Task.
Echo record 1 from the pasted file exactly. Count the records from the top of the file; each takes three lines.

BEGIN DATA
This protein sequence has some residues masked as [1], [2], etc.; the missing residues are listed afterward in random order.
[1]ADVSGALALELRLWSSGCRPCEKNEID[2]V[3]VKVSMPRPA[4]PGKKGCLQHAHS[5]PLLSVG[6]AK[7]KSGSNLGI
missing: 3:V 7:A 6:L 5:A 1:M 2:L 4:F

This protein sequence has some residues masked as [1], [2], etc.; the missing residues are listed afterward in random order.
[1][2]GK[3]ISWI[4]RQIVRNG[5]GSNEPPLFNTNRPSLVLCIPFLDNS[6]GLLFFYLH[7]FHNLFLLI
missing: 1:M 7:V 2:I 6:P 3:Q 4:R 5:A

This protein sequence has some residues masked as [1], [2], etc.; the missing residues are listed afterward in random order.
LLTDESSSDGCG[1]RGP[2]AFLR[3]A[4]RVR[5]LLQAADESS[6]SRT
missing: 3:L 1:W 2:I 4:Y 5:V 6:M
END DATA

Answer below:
This protein sequence has some residues masked as [1], [2], etc.; the missing residues are listed afterward in random order.
[1]ADVSGALALELRLWSSGCRPCEKNEID[2]V[3]VKVSMPRPA[4]PGKKGCLQHAHS[5]PLLSVG[6]AK[7]KSGSNLGI
missing: 3:V 7:A 6:L 5:A 1:M 2:L 4:F